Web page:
2.  No one tells you that you’re still going to look pregnant for a good month (or longer), because it takes time for your uterus to shrink back down.
  3. No one tells you how much you’ll cry from sheer sleep deprivation.
  4. No one tells you that your diet will consist of easy-to-eat-while-nursing foods (IE trail mix, granola bars, and bananas).
  5. No one prepares you for the daily wrestling match against your own self as you battle the thought that you are wasting your life.

If any of this sounds familiar, please know that you are not alone. Having a baby changes everything about your life. Becoming a mother strips you down to your core, and it’s only natural to feel exposed and vulnerable. It’s hard to lose yourself and have the rug pulled out from underneath you. It’s okay to not love every single moment. It’s okay to cry. It’s okay to feel completely overwhelmed, because it is a lot.

But also know this: it won’t always be this hard.

It may not feel like it right now, but you will find your rhythm. And in that rhythm, you will find yourself. Your new self. Your stronger self. The self that can operate on stupid small amounts of sleep. The self that can accomplish so very much in 20 minute spurts. The self that loves so fiercely that it has become a superpower. And then you will realize that losing yourself was the best thing that has ever happened to you. Because the self you have become is pretty freaking incredible.

Like a piece of coal thriving under immense pressure, motherhood makes us into the most spectacular diamonds.

I am so proud of all of you, mamas. You are braver than you think and stronger than you know. Stay strong, and mother on.

—————

I am a wife, a mama to 4 awesome girls, and a daughter of the most High King. I love to bake. I love all things “Doctor Who” and “Outlander”. Lover of books, coffee, and wine. I believe that life is full of adventures disguised as ordinary; you just have to think outside of the small box the world gives you in order to see it. So grab a cup of coffee (or wine, if it’s been one of those days) and join me on my journey!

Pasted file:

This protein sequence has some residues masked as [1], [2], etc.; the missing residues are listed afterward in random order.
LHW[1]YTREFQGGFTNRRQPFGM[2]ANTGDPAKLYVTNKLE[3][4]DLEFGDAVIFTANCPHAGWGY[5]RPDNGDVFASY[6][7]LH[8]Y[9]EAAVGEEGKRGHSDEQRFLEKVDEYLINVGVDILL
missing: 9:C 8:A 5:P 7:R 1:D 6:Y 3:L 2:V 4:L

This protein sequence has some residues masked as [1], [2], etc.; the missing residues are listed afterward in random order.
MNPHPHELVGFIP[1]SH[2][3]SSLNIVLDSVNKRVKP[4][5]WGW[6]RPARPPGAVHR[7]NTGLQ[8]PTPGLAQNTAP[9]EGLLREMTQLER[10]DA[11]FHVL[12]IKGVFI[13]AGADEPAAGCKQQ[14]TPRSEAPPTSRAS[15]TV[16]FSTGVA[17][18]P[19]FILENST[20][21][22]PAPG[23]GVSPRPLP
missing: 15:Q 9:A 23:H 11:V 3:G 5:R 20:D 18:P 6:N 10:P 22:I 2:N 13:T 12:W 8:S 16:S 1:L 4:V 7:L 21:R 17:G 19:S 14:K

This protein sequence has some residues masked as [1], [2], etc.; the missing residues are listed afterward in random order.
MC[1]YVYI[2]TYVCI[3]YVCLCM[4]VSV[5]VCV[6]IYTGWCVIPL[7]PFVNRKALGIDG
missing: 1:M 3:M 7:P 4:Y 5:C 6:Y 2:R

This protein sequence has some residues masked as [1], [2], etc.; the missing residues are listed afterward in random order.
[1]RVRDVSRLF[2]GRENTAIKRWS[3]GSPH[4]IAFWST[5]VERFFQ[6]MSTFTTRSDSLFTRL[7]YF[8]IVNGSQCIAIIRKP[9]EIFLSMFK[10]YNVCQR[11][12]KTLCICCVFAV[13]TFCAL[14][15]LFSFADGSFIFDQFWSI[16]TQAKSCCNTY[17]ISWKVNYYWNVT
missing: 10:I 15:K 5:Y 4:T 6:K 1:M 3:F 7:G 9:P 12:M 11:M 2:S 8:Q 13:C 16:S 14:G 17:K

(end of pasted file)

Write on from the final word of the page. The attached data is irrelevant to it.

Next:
Amanda can be followed on Facebook, Instagram, and at her personal site.

Also check out last week’s post in the series. I think you might enjoy it!

8 thoughts on “Postpartum Claustrophobia: The Postpartum Series

  1. Thanks for keeping it real, Amanda! I am always thankful when I can “end the day well” even if the rest of the day was crazy bad. Also thankful for many friends who remind me to “give myself grace”. Motherhood is not easy, but it’s worth it.

  2. I had a terrible experience directly after giving birth. I had bad PPD and just couldn’t figure out how I belonged in my child’s life. You realize so much after you give birth that you never knew you would realize.

  3. This is so important to share! Thank you for sharing it. I’m about to have number two and articles like these are a good reminder of what we so easily forget the first time.

    1. I just had my second baby, Adriana and I know exactly what you feel right now. I recently wrote a post on postpartum truths and things no one tells you about! Wishing you the very best!! <3

  4. I hadn’t really thought of the term claustrophobia to explain some of my postpartum feelings… but this is spot on for me. Even to this day I have moments where I just want to escape it all. 🙁